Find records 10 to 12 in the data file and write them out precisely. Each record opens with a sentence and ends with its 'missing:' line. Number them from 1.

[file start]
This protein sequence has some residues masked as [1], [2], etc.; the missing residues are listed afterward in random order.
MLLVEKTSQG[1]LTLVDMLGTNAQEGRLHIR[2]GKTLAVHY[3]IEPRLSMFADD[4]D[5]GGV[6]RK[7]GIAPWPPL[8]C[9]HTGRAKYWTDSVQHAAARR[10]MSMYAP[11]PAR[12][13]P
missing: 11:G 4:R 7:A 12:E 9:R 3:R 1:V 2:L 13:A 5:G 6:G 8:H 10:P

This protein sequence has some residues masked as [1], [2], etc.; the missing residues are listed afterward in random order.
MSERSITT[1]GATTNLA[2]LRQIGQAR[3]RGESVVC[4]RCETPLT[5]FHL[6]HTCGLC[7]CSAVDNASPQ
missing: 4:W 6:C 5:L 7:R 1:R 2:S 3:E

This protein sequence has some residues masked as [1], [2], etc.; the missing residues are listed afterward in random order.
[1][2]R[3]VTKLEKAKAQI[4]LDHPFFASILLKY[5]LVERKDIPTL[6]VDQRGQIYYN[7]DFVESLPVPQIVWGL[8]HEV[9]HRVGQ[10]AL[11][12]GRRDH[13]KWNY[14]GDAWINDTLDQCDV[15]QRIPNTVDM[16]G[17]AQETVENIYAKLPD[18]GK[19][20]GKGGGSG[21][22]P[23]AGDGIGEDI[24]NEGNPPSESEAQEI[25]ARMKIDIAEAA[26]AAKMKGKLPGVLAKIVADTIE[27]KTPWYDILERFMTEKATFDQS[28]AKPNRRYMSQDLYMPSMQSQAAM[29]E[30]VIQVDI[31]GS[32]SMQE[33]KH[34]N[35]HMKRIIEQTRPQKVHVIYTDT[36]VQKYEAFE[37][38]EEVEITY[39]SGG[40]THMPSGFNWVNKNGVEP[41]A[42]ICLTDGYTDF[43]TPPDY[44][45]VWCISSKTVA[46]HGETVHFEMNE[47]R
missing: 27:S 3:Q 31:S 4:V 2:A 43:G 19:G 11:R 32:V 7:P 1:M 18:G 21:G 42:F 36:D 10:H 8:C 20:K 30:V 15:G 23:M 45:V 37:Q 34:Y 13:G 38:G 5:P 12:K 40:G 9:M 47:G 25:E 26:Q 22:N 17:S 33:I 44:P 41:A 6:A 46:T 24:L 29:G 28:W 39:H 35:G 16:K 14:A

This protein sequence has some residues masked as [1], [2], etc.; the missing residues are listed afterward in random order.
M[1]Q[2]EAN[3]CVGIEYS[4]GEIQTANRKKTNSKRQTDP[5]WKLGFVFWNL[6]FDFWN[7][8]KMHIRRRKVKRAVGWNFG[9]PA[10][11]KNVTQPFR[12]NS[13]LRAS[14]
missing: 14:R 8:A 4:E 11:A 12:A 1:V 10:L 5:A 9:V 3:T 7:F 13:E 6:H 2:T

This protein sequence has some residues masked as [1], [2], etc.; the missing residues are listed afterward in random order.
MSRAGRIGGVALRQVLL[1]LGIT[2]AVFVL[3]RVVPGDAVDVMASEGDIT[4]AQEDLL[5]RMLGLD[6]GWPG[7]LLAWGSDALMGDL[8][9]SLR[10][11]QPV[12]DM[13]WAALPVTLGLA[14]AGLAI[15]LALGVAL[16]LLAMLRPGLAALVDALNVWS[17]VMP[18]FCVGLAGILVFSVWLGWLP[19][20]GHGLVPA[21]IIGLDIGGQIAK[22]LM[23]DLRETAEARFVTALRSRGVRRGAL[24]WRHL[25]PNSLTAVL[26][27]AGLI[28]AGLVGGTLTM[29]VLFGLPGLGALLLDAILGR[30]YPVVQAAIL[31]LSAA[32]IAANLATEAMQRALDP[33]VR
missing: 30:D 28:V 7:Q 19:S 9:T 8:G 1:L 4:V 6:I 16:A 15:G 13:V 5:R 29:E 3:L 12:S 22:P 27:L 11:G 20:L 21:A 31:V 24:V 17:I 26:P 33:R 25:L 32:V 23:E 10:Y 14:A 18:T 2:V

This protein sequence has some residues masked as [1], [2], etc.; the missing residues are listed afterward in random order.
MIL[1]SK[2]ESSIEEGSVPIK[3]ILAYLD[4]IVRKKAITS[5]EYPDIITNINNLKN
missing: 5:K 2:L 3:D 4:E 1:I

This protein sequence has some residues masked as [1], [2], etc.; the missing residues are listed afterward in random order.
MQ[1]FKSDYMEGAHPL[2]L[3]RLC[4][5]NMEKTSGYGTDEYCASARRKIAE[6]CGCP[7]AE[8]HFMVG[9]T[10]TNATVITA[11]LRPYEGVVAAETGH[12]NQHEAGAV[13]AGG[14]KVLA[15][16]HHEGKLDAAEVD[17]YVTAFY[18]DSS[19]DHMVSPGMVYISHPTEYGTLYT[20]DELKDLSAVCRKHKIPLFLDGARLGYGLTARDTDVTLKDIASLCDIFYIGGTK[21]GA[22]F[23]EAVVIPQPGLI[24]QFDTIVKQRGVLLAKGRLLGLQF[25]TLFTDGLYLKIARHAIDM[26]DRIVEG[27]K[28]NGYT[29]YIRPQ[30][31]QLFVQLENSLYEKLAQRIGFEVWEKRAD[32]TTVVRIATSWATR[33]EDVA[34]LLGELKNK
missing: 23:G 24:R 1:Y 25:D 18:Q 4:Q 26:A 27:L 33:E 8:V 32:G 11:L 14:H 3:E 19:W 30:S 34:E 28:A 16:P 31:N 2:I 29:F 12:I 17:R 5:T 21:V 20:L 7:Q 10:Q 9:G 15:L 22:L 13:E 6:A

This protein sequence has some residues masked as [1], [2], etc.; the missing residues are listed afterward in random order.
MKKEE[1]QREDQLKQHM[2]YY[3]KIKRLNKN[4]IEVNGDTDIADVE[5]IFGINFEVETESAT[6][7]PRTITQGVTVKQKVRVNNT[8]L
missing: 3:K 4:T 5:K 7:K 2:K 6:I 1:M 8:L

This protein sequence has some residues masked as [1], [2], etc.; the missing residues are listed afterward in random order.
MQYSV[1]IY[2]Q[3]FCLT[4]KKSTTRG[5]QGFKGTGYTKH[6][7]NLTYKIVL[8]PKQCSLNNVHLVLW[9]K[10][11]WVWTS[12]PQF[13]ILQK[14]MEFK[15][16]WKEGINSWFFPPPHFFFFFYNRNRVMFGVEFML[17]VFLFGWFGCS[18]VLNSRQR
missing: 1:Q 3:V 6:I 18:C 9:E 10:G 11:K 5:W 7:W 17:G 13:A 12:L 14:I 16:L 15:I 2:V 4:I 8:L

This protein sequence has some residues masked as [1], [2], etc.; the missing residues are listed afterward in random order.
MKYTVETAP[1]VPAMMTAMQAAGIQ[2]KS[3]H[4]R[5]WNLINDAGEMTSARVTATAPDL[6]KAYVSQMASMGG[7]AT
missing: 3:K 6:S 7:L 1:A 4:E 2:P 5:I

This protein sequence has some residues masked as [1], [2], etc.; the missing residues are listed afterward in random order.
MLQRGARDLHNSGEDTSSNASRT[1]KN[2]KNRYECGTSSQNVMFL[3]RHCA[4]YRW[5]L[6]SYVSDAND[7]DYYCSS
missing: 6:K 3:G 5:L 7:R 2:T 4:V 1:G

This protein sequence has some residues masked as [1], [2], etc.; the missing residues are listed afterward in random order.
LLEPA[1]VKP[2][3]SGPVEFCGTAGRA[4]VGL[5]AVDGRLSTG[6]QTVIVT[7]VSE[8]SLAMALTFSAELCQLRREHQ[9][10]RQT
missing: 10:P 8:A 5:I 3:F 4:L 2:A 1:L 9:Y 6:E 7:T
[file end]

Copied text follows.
This protein sequence has some residues masked as [1], [2], etc.; the missing residues are listed afterward in random order.
MKYTVETAP[1]VPAMMTAMQAAGIQ[2]KS[3]H[4]R[5]WNLINDAGEMTSARVTATAPDL[6]KAYVSQMASMGG[7]AT
missing: 3:K 6:S 7:L 1:A 4:E 2:P 5:I

This protein sequence has some residues masked as [1], [2], etc.; the missing residues are listed afterward in random order.
MLQRGARDLHNSGEDTSSNASRT[1]KN[2]KNRYECGTSSQNVMFL[3]RHCA[4]YRW[5]L[6]SYVSDAND[7]DYYCSS
missing: 6:K 3:G 5:L 7:R 2:T 4:V 1:G

This protein sequence has some residues masked as [1], [2], etc.; the missing residues are listed afterward in random order.
LLEPA[1]VKP[2][3]SGPVEFCGTAGRA[4]VGL[5]AVDGRLSTG[6]QTVIVT[7]VSE[8]SLAMALTFSAELCQLRREHQ[9][10]RQT
missing: 10:P 8:A 5:I 3:F 4:L 2:A 1:L 9:Y 6:E 7:T